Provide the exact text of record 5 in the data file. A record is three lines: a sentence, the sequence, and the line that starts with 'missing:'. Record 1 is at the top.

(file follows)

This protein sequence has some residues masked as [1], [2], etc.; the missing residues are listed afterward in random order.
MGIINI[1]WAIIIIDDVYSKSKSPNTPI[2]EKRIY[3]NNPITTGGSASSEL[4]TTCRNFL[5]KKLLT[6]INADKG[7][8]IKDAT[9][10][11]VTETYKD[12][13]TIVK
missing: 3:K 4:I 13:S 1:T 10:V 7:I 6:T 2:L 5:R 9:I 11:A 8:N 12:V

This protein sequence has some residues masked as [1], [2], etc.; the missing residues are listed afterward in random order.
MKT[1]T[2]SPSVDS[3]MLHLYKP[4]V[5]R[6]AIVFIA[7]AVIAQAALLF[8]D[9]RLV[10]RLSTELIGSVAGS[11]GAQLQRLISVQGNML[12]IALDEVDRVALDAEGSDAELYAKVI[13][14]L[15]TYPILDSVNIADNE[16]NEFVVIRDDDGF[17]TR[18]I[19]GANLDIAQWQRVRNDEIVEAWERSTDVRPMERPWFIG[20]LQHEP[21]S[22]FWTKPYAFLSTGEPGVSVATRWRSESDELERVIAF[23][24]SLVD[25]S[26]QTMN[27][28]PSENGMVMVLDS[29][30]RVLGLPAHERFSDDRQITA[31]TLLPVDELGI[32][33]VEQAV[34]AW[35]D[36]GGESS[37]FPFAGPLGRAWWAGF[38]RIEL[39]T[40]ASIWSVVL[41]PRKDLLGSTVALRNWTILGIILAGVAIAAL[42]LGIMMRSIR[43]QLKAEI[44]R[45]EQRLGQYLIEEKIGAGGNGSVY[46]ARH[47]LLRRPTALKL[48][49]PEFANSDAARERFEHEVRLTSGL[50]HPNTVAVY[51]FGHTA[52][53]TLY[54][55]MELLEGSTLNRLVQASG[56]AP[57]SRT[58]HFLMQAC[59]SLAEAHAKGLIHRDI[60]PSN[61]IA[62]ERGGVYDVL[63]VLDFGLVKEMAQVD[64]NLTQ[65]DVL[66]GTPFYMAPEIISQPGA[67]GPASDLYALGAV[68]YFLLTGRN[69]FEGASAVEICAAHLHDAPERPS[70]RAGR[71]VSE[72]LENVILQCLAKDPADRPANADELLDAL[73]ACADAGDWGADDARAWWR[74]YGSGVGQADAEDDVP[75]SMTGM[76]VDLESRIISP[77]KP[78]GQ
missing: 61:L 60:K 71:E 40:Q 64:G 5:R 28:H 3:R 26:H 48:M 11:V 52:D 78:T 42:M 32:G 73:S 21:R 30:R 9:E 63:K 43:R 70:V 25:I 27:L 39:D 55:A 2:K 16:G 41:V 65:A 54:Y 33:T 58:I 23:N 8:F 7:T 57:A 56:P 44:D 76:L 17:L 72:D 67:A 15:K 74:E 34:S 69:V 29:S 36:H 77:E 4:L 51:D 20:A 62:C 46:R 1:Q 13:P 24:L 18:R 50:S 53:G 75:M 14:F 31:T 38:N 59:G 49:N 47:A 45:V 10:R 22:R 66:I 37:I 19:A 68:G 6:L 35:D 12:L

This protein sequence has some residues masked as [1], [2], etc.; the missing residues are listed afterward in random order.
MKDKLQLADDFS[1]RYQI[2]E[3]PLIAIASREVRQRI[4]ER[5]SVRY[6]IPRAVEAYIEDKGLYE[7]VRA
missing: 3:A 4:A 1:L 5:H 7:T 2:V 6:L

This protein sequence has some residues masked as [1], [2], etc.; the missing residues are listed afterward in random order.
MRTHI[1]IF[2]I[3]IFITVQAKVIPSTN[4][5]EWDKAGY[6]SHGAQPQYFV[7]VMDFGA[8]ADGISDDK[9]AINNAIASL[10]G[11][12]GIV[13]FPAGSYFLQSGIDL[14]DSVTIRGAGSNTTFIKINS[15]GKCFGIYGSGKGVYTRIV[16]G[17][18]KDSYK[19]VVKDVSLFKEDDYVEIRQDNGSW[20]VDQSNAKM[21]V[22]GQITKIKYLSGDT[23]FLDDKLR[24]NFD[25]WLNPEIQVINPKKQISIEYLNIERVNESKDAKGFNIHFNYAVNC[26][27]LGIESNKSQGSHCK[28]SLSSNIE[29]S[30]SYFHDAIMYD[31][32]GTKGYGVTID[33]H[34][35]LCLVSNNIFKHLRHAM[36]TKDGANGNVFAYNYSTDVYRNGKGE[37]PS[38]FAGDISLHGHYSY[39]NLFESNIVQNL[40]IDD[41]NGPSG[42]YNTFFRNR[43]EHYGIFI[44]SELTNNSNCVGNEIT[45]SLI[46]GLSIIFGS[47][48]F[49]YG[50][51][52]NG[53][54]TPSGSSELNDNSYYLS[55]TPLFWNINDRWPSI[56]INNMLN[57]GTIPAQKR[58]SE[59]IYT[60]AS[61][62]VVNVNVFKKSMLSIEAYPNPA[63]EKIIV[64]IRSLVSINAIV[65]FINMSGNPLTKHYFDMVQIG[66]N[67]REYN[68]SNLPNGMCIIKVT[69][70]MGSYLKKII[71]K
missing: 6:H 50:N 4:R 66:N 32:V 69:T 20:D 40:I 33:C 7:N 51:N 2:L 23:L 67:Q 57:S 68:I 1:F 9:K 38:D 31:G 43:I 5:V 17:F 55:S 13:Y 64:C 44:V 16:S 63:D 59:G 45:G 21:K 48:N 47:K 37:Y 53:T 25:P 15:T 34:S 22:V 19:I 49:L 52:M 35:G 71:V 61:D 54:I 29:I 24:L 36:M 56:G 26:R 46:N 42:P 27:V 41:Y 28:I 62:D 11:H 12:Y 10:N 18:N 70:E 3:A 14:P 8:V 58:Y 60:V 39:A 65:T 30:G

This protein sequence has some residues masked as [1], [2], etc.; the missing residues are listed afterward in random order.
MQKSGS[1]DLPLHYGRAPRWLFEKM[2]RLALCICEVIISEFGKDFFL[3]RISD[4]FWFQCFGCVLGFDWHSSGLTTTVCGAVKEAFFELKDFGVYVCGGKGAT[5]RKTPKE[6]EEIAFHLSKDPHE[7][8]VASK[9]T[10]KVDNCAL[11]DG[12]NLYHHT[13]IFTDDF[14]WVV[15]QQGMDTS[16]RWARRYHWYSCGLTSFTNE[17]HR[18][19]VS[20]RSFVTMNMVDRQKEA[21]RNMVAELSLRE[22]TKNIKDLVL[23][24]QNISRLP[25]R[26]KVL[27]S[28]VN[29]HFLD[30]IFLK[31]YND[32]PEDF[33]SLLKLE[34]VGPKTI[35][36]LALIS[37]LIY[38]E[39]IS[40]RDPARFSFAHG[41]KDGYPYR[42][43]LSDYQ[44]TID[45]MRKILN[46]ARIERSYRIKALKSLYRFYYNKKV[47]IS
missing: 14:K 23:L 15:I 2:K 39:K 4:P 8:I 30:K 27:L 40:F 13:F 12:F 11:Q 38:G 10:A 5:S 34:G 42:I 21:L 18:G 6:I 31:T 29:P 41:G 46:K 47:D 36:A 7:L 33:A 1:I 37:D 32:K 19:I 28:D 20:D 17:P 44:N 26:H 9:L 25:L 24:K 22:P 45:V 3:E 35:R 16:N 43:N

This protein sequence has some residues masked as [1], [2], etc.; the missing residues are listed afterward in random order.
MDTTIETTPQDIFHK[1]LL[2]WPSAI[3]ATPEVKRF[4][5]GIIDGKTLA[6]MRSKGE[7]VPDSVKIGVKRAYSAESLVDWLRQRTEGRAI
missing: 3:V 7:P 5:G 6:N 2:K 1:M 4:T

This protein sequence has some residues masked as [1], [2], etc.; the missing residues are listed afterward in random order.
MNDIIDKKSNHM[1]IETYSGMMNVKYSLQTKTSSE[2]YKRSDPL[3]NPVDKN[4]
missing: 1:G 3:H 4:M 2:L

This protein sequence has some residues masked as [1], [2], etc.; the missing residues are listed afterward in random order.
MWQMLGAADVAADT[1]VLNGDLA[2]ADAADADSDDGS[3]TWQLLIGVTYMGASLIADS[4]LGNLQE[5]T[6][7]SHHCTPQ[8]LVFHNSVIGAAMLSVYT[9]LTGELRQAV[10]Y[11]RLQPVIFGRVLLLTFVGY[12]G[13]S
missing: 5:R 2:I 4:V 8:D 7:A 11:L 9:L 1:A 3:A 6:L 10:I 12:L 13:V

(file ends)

This protein sequence has some residues masked as [1], [2], etc.; the missing residues are listed afterward in random order.
MQKSGS[1]DLPLHYGRAPRWLFEKM[2]RLALCICEVIISEFGKDFFL[3]RISD[4]FWFQCFGCVLGFDWHSSGLTTTVCGAVKEAFFELKDFGVYVCGGKGAT[5]RKTPKE[6]EEIAFHLSKDPHE[7][8]VASK[9]T[10]KVDNCAL[11]DG[12]NLYHHT[13]IFTDDF[14]WVV[15]QQGMDTS[16]RWARRYHWYSCGLTSFTNE[17]HR[18][19]VS[20]RSFVTMNMVDRQKEA[21]RNMVAELSLRE[22]TKNIKDLVL[23][24]QNISRLP[25]R[26]KVL[27]S[28]VN[29]HFLD[30]IFLK[31]YND[32]PEDF[33]SLLKLE[34]VGPKTI[35][36]LALIS[37]LIY[38]E[39]IS[40]RDPARFSFAHG[41]KDGYPYR[42][43]LSDYQ[44]TID[45]MRKILN[46]ARIERSYRIKALKSLYRFYYNKKV[47]IS
missing: 14:K 23:L 15:I 2:K 39:K 4:P 8:I 30:K 27:L 40:F 13:F 12:F 11:Q 38:G 10:A 5:S 34:G 42:I 21:L 18:G 6:I 31:T 29:P 41:G 46:K 47:D 36:A 7:L 33:A 1:I 37:D 32:K 19:I 28:D 20:D 17:P 44:N 26:H 9:L 25:L 24:K 22:P 45:V 3:E 35:R 16:N 43:N